Penang the top cruise destination for Singaporeans
Last year saw a strong demand among Singaporeans for cruises to Penang and Phuket, said Royal Caribbean's managing director for Asia-Pacific, Ms Angie Stephen.
"Penang is well known for its variety of cultural and gastronomic attractions, including the George Town UNESCO World Heritage Site. Phuket, which our ships visit regularly as well, has pristine beaches and famous food and spa offerings, makes it a popular destination," she said.
Princess Cruises also said Penang was its No. 1 destination for Singaporeans.
Ms Stephen told The New Paper that their close proximity to Singapore was one reason Penang and Phuket were popular with Singaporeans.
Citing figures from the Cruise Lines International Association, Princess Cruises told TNP that the average age of the Singaporean traveller on cruises is 45.
Princess Cruises' South-east Asia director Farriek Tawfik said cruise travel is becoming popular with millennials.
He said: "We see an increase in the number of millennials who wish to travel to bucket list destinations such as Alaska.
"For international cruises that sail out of Singapore, Singaporeans comprise up to 60 per cent of the passenger manifest."
Destinations to look out for in 2019
Here are two less frequented destinations that travel agents expect more Singaporeans to explore this year.
Chan Brothers Travel's senior marketing communications executive Justine Koh said that Bhutan is a destination that is worth looking at.
This landlocked country between India and China is famous for being the "Happiest Place on Earth", but little else is known about the charming mountainous kingdom 50 times the size of Singapore.
It is popular with trekkers though and worth a look at for those who want to see a pristine country that has (by choice) avoided most of the trappings of modern life - television was introduced only in 1999, the same year that plastic bags were banned in the country.
The Paro Taktsang, or the Tiger's Nest Monastery, a sacred Buddhist site nestled in the side of a cliff is one of Bhutan's most visited and iconic attractions.
Last year's Trump-Kim summit held here has piqued the interest of Singaporeans about the reclusive country, said travel agents.
As diplomatic relations are beginning to thaw between the two countries, travel agents foresee a rise in unconventional vacation plans to North Korea.
Ms Koh said: "With the assurance of a tour leader, Singaporeans now have the confidence to travel to North Korea, a destination they have previously thought of as inaccessible."
Tips to drive safely overseas
Not only are more Singaporeans travelling overseas, they are choosing the free-and-easy option. With that comes an increase in people choosing self-drive holidays, especially in Australia and New Zealand.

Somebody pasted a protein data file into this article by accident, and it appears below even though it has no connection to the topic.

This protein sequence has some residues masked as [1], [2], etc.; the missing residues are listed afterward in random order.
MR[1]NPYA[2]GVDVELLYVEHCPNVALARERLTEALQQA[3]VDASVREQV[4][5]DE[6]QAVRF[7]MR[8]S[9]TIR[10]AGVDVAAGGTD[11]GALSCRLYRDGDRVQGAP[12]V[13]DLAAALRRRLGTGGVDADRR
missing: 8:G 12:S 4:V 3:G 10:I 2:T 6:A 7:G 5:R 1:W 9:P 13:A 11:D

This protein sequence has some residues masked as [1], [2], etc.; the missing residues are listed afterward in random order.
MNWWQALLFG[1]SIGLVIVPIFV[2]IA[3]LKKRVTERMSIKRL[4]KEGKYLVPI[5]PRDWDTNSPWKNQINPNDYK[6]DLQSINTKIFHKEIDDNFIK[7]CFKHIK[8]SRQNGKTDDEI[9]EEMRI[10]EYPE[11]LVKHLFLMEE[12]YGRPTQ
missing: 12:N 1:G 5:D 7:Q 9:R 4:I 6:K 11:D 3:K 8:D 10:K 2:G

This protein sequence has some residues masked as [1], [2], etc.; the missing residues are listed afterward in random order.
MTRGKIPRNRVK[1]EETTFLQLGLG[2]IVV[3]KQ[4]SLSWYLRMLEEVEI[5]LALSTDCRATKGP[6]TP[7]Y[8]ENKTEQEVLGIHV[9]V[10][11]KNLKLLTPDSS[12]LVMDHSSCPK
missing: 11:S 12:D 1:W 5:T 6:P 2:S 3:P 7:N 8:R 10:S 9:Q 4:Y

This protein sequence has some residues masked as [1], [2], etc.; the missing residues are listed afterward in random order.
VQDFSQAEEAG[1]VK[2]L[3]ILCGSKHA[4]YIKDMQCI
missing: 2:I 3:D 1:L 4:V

However, driving overseas requires a different mindset to ensure safety. The New Paper asked experts for their advice on driving foreign roads:
Know where you're driving
Mr Tay Chay Sim, senior technical consultant and trainer at the Automobile Association of Singapore Academy, said: "Drivers should familiarise themselves with the country's road signs, be aware of weather conditions and possible animals on roads."
He advised travellers to learn the routes beforehand.
Mr Jeremy Chua, associate editor of Torque magazine, advised: "It is better to take breaks throughout a long journey to make it easier to manage. Remember that your passengers' lives are in your hands."
Mr Tay explained that many Singaporeans are not used to driving long distances, emphasising the need for sufficient rest. This especially counts for those driving immediately after a flight.
"Studies have shown that the effects of fatigue are similar to drink driving," said Mr Tay.
Time to view
While it is natural to admire the vistas in a new country, Mr Tay emphasises the need to keep one's eyes on the road.
"Find a safe place to stop and see the scenery," he advised.
Make sure you store the emergency numbers of the host country, from police to roadside assistance. Both Mr Tay and Mr Chua strongly advise buying travel insurance.
New Zealand tips
When asked about driving in New Zealand, where icy conditions can make things dangerous, Mr Tay suggested to not drive if given a choice.
Otherwise, he suggested fitting snow chains to the tyres and driving slowly, as "the braking distance can be eight to 10 times normal ones on slippery roads".
While impressive to see, Australia's wildlife can be hazardous on the roads.
Both observers warned drivers to look out for animals like kangaroos suddenly crossing the road, and drivers should slow down if necessary.